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Feb 02, 2017 11:39 AM EST

Financial Mistakes Millennials Make That Could Jeopardize Their Future

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The older generation often mock millennials, people in their 20s and 30s, on many issues. Whether the points are valid or not, however, one financial planner observed that millennials are doing some financial mistakes that, when left unaddressed, can financially ruin their future.

Depending too much on credit cards

Credit cards are not evil; however, the real problem begins when a person use it to splurge on luxuries he or she cannot afford. Kelley Long, a financial planner, wrote in an article on Forbes that the majority of millennials have a lot of imagined 'needs' (translated as luxuries) which they can't afford to pay in cash. In order to meet those 'needs,' they turn to credit cards until the spending adds up and it's too late to find out they are neck-deep into credit card debt.

Long advised that if you are unable to pay for something in cash, you have to find an alternate solution or delay it until you can afford it. For example, if you can't afford for your grocery delivery, you can do it yourself and find better deals. She added that you have to discipline yourself in identifying which ones can be delayed and which ones are urgent.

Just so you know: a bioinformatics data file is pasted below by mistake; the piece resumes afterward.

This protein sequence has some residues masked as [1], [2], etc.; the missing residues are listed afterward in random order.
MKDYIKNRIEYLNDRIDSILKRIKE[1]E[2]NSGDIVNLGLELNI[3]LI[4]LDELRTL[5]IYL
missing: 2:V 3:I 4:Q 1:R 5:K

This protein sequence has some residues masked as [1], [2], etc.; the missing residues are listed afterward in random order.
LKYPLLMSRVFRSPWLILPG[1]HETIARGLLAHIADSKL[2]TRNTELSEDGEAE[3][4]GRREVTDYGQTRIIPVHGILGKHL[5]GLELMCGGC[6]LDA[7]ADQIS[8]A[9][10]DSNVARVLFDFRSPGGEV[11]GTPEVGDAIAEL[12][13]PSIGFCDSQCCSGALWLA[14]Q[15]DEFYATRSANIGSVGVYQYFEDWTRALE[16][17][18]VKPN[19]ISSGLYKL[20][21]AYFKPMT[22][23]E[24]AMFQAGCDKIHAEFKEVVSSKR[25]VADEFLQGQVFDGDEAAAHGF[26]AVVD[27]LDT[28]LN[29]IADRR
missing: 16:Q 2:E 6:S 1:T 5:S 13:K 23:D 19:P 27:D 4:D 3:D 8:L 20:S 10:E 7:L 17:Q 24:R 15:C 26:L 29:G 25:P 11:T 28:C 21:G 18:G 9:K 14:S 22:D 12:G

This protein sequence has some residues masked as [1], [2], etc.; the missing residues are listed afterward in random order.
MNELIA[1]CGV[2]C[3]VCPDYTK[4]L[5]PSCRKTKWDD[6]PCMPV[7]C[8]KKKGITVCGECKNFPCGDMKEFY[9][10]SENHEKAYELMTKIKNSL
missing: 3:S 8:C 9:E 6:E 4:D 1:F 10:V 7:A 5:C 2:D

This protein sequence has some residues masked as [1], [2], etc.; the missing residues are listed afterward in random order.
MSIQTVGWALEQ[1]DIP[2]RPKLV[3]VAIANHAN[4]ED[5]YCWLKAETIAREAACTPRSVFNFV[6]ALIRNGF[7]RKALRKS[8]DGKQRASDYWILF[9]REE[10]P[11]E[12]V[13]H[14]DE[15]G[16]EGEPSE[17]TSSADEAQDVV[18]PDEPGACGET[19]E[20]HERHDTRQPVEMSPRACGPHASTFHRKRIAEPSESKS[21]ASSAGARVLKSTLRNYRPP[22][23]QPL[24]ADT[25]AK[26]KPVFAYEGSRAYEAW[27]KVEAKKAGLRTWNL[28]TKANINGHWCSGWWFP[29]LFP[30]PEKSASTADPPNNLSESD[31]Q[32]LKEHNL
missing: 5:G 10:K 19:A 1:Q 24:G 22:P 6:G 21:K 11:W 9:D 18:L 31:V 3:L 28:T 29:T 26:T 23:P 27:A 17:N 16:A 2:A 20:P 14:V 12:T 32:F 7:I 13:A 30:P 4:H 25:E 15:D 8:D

Rushing into adulthood

FOMO - fear of missing out seems to be the big word among millennials, especially when it comes to responsibilities of being a full-fledged adult, such as marriage, kids, and buying a house. As tempting as they may sound, delaying such responsibilities, will do you good than harm. There may be a lot of pressure as well but thoroughly enjoying your freedom and taking risks when you are in your 20s and 30s will give you the experience and wisdom later on in life.

Fear of investing long-term

Compared to the generation before them, millennials can be considered as conservative investors. That's because a lot of millennials witnessed firsthand what the market meltdown did to their parents and the others during that time. More so, a research showed that millennials have less general investment knowledge than the older generation.

However, it might come as a surprise that those who decided not to sell their stocks during the 2008-2009 stock market meltdown are, in fact, doing well than those who decided to get out.

Not saving for retirement

Another popular millennial motto is YOLO - you only live once; thus, enjoying the moment without a care is common. However, their retirement is put at great risk because of too much 'living in the moment.' Setting aside $50 every time you receive your paycheck may not be a lot but over time, the returns can make a huge difference in your future.

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